I recently finished reading Ann Patchett’s State of Wonder which I thought was terrific and much better analyzed by Jon Fine in an earlier blog than I could do here. I will say, however, that any contemporary author who can lift a line almost verbatim from Casablanca and put it comfortably into an Amazonian setting deserves everyone’s respect.
And, speaking of movies… I wasn’t as enraptured by The Artist, which has recently been released on Blu ray and DVD, as the rest of the world seemed to be, but that, in itself, is not a particularly unusual phenomenon. If Ms. Patchett deserves admiration for rekindling memories of a line of dialog from a great film from the past, the producers of a black and white, silent film in the 21st century deserve something approaching canonization. The goal of a movie from a producer’s standpoint is to make money and nothing about The Artist was very promising from that standpoint. Still, you remove the gutsy aspect from the equation and what you are left with is a derivative movie with a cute dog in it.
The geriatric plot has to do with the decline of a major silent star’s career when the talkies come in, which is paralleled by the ascension of a bright and bubbly newcomer who adores him. If that sounds a lot like the three (and counting) versions of A Star is Born — themselves movies of wildly varying distinctions — it should. So what looks superficially brave and original is just a rehash of a rehash and not a particularly inspired one at that.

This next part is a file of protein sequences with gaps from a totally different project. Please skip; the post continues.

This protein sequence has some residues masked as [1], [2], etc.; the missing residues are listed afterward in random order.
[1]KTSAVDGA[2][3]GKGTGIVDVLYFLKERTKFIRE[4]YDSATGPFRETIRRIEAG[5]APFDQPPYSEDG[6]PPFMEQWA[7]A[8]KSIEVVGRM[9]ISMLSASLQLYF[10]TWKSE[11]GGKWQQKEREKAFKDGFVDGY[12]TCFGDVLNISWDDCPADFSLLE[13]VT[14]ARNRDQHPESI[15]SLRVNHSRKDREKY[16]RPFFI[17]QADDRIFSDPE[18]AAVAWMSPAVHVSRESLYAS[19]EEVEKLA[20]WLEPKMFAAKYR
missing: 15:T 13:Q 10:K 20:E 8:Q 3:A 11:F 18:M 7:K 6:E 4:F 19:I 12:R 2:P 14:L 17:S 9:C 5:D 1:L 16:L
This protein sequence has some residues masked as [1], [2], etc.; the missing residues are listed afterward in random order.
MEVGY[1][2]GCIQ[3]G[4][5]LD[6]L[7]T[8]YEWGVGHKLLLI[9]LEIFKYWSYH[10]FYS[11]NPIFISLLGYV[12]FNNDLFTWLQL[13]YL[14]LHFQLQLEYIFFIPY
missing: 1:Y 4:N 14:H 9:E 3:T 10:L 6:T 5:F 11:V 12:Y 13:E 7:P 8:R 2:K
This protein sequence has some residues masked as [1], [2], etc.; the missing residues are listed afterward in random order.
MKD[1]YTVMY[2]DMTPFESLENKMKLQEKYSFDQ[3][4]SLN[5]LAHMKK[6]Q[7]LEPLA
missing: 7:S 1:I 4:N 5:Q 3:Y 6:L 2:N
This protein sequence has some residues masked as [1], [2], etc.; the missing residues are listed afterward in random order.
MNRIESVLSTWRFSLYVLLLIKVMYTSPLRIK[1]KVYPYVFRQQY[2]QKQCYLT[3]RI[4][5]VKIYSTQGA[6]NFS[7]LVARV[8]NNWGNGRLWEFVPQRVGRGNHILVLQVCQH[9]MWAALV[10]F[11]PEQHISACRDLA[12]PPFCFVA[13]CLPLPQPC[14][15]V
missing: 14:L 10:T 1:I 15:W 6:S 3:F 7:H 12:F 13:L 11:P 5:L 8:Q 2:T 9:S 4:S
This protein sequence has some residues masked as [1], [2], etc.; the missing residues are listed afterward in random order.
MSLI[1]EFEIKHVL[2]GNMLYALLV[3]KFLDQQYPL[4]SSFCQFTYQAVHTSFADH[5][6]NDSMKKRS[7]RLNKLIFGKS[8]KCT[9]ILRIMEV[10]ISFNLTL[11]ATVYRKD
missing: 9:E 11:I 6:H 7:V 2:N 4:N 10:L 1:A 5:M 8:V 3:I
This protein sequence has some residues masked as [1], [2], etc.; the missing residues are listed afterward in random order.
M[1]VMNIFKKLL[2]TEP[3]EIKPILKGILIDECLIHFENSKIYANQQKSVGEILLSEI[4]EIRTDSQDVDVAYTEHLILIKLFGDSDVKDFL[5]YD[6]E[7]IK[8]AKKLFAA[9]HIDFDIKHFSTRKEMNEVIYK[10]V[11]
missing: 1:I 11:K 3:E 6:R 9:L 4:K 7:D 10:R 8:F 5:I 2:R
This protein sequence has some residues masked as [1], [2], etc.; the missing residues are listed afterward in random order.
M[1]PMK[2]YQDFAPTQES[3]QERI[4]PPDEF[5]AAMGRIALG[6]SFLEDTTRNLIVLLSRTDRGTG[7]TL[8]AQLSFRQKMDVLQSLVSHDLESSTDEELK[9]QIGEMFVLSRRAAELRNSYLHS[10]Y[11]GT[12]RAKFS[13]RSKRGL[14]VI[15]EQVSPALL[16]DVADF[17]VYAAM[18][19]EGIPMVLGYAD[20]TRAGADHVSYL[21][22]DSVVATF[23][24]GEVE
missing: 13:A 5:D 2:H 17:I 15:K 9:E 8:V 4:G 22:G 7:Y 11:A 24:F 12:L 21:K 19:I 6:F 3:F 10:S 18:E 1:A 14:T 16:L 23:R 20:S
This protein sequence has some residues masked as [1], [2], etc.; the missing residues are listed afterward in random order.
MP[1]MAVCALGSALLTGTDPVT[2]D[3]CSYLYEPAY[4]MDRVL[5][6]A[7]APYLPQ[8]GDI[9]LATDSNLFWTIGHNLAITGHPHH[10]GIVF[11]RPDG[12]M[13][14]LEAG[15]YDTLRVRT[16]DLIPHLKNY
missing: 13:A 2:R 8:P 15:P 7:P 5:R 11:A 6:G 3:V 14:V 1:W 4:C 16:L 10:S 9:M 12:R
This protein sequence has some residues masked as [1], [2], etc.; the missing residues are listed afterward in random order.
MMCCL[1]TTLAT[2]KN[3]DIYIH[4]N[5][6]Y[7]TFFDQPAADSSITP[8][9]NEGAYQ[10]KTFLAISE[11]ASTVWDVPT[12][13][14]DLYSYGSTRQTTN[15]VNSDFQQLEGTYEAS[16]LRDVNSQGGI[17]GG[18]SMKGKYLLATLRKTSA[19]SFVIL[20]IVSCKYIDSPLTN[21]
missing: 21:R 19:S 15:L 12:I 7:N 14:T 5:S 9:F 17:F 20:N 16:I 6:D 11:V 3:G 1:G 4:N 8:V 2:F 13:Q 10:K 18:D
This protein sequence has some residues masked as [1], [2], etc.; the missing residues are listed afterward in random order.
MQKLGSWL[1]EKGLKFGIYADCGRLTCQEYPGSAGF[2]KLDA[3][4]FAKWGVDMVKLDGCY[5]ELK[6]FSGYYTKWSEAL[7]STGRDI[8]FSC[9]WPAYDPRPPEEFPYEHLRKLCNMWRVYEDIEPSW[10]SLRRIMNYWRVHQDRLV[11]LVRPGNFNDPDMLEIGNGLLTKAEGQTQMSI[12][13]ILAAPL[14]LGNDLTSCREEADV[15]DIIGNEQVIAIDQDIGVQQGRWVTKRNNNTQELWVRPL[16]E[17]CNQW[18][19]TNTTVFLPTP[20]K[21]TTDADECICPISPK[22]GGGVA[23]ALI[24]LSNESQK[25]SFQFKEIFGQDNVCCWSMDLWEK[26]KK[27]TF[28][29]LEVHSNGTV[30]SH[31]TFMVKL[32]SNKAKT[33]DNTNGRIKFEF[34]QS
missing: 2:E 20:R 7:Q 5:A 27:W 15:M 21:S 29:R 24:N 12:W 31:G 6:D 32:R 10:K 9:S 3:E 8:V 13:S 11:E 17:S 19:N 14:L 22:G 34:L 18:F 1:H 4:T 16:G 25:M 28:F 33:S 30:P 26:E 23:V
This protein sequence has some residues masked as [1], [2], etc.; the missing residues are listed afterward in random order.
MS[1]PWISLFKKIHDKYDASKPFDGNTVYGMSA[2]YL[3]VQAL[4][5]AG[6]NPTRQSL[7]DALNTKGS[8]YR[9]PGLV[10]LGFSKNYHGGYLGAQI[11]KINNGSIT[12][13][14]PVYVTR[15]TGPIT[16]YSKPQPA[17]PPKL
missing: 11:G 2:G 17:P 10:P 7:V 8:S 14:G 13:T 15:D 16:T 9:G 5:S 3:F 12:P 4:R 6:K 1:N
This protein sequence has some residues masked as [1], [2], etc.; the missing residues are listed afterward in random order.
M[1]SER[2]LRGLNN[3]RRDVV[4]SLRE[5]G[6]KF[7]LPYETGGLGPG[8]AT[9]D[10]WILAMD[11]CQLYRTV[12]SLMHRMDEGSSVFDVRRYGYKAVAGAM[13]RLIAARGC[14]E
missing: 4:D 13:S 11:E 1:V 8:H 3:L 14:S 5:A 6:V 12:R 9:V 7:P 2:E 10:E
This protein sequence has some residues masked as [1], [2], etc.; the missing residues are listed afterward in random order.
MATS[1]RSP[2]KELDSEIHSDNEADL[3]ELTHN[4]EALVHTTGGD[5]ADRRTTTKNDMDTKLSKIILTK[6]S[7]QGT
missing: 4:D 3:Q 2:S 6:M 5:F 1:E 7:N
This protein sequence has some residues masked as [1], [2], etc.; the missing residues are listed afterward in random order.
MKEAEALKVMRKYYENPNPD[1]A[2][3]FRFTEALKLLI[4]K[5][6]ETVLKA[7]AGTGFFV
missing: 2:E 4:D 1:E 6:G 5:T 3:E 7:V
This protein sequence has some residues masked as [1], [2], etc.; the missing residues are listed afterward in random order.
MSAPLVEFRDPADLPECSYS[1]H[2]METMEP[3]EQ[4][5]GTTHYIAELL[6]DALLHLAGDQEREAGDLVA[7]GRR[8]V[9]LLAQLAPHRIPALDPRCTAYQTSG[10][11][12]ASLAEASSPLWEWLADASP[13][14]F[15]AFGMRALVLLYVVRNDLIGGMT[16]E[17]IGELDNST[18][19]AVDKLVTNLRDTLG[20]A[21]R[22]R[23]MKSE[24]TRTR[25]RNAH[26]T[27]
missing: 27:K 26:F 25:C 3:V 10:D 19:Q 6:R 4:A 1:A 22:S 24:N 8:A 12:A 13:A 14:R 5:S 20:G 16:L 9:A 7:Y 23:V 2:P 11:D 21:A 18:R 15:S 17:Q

Historically, the success of the plot has been dependent upon the charisma of the stars enacting it. Judy Garland carried it off brilliantly, Barbra Streisand foundered badly, and Janet Gaynor peddled her by-then patented brand of sweetness to 1937 audiences that were beginning to weary of it. Their leading men were, respectfully James Mason (who matched Garland every step of the way), Kris Kristofferson (who disliked Streisand, to put it mildly), and Fredric March.
Jean Dujardin, the much-lauded star of The Artist, resembles Mr. March and he projects the same hammy competence that sustained March’s career over the span of several decades. Berenice Bujo has the bubbly aspect of her character, aptly named Peppy Miller, down pat. It is still Uggie that remains in the mind, mostly for all the wrong reasons.
A film so fiercely inoffensive was a shoo-in for an Oscar and The Artist collected a total of five. It is certainly far from the Academy’s worst choice. It will probably be lodged somewhere in the middle of the list of Best Picture selections at a point equidistant from the nadirs of The Greatest Show On Earth, Out of Africa, and Forrest Gump, but barely in sight of All About Eve, Gone With the Wind, and The Godfather. Its immediate neighbors might be The Apartment and My Fair Lady and there is worse company to be lodged between.
The Artist just served to remind me of the title of one of Peggy Lee’s biggest hits — “Is That All There Is?” But, come to think of it, there are worse things to be reminded of.
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